An amphibolite raft in the Thor Granite (Caledonian). The sample was collected from a huge xenolith, or raft, enclosed within the Thor pluton, which is one of the component plutons of the Donegal Granite batholith. The random orientation of the hornblende and plagioclase grains is consistent with thermal metamorphism, with no directed stress, and the brown colour of the hornblende suggests that the conditions were at the high-temperature end of the spectrum of amphibolite-facies conditions. The protolith was a basic intrusion from about 600 Ma which was one of many such intrusions invading the Dalradian Supergroup sedimentary rocks before they were first metamorphosed during the Grampian Orogeny (470 Ma). This amphibolite was totally recrystallized by the heat from the surrounding granite about 400 Ma. Rotation 1 - Best cross section of hornblende with two sharp cleavage traces and symmetric extinction. Rotation 2 - Twinned hornblende 15° extinction to twin plane. Also twinned plagioclase.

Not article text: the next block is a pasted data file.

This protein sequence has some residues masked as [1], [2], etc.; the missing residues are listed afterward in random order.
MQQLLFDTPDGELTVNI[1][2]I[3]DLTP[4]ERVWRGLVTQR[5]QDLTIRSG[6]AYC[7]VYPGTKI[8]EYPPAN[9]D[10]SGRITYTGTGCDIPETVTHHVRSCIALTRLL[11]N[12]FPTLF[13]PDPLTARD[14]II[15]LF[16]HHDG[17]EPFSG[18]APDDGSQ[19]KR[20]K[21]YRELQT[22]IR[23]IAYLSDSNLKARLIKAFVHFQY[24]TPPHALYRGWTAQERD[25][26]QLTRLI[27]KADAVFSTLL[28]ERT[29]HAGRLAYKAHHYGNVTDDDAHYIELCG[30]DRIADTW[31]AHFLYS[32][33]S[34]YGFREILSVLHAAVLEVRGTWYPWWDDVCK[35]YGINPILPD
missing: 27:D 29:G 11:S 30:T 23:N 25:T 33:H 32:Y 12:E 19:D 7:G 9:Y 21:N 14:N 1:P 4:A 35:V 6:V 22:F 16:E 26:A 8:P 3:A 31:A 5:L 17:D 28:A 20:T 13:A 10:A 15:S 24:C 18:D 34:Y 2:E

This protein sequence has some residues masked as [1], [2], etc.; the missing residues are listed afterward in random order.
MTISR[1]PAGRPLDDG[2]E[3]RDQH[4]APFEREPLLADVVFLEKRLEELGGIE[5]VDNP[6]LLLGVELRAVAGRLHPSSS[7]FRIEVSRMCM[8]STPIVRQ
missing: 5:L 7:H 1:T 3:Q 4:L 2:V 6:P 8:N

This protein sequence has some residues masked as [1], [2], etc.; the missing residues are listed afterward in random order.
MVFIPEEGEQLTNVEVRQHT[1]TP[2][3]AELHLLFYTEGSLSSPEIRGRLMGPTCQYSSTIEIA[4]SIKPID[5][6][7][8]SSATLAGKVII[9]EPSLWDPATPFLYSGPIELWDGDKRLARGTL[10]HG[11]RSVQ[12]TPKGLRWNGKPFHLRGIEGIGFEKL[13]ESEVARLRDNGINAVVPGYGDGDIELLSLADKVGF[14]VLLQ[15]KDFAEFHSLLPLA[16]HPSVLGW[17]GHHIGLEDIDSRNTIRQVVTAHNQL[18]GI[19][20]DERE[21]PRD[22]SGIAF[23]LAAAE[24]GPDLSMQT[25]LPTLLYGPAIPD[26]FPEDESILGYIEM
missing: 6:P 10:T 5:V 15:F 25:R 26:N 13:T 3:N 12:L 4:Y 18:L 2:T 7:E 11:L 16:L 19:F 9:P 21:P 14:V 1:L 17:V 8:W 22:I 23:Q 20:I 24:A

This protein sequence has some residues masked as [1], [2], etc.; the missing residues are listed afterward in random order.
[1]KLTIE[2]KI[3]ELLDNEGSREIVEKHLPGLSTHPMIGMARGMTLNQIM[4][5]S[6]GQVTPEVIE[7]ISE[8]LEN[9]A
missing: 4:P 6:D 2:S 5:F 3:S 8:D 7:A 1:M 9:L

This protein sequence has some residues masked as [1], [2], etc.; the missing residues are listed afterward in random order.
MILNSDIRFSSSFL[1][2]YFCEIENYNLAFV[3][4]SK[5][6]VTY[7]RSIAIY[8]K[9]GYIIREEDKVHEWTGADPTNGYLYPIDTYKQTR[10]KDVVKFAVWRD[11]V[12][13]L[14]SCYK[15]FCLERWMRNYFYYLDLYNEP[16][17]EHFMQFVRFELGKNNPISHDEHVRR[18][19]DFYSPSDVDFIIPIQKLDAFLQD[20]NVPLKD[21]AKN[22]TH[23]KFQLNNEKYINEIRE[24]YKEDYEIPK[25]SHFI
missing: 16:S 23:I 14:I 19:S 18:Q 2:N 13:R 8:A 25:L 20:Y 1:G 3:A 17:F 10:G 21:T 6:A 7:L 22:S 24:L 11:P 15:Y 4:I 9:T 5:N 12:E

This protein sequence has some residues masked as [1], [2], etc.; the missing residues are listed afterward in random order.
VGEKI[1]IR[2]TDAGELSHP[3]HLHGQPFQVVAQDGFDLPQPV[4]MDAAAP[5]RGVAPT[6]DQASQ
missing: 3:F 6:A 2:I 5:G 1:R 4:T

A group of iCRAG members (UCC, TCD, NUIG and UCD) in partnership with The Open University have created a new collection of Irish rocks and associated learning materials for the Virtual Microscope of Earth Sciences.
The project which is entitled 'The Geoscience e-Laboratory (GeoLab): Developing Digital Teaching and Learning Resources for the Virtual Microscope' seeks to develop open access teaching resources in the form of interactive exercises and assessment rubrics for the Virtual Microscope. Find out more about the project at the GeoLab website.
The Collection was created using funding from the Faculty of Engineering, Mathematics and Science at Trinity College, Dublin, and the National Forum Teaching and Learning Enhancement Fund. One sample (Merensky Reef) showcasing x-ray element maps in addition to the usual PPL/XPL/REF images was funded by Prof. Balz Kamber's MetalIntelligence EU training network grant.